My concern is that he just seems a little fixated on the FP, and doesn’t ever seem to get bored with it. We’re taking Felix to obedience classes, and one of our instructors, who is familiar with Shutzhund training, showed us the drop the pole/ walk-it-back technique for decoy release, and encouraged us to use the FP in controlled and limited circumstances. We’re trying to do what we’re paying these folks to teach us, but it’s between classes, and today my wife got a little intimidated by Felix’s barking, snapping and nipping when he wanted to play this morning and she told him “no.” I guess he’s talking back and testing his boundaries, like adolescents often do. After he barked and snapped at my wife, he obeyed me when I told him down/stay, and calmly and obediently let me lead him to his crate for a little down-time...
 

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Yep
Try using the ball on a string like a flirt pole by teasing him with some misses and teaching him to strike the ball while you hold the string rather than simply throwing the ball. You can do the same with a small obedience tug.
Yep, that how I use it. I try to make it so fun. I use the ball on a string like a tug because he does like to tug. The enthusiasm just isn’t there for the ball. However, he clamps down on the flirt pole like a tug and has a vice grip. lol

I’ve watched videos from all the big trainers on how to make it more fun. I’ll keep trying.
 

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My now 7 year old love love loves the flirt pole, always has. She has high prey drive and it is her favorite toy. She gets obsessive about it and we have to make it go away for a while from time to time. We rotate where we hide it. If she sits and barks where it was stored we show her it's "all gone" and she quits. The trick for us was to not always store it in the same place all the time and to put it away when she wasn't watching where we hid it when we needed a new storage location.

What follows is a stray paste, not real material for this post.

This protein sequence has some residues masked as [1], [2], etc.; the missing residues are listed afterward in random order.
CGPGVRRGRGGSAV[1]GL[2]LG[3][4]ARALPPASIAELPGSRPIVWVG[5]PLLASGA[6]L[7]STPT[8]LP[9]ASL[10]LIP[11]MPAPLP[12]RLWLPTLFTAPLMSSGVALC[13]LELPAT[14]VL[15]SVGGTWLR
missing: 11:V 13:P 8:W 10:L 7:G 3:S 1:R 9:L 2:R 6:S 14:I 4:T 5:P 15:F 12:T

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Jupiter goes absolutely ape for frisbees. Unfortunately, his drive for them is too much, so I put them away. In fact, eventually I left them at the park for someone else. Now he has a good appreciation for balls, but not excessively so.
 

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I find the responses to a FP in my dog close to behavior of dogs who are obsessed with the laser. I would not use it again with this dog. Jax is right on IMO.
 

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Discussion Starter #15
the flirt pole has it's applications but I think the missing aspect in this is that he wants to play with the FP and not you. I would put it up and find something he will play that interacts with you. A tug, a ball, games, etc.
To be clear, the Flirt Pole I’m talking about is a 4-foot length of PVC with a bungee and micro fleece lure attached. When we play with it I’m actively involved, moving it around, and making him stop, sit, and release repeatedly throughout the 5-minute session.

Does this not count as me interacting with him, compared to our other games of fetch, tug, etc.?
 

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To be clear, the Flirt Pole I’m talking about is a 4-foot length of PVC with a bungee and micro fleece lure attached. When we play with it I’m actively involved, moving it around, and making him stop, sit, and release repeatedly throughout the 5-minute session.

Does this not count as me interacting with him, compared to our other games of fetch, tug, etc.?
No. He's interacting with the pole not you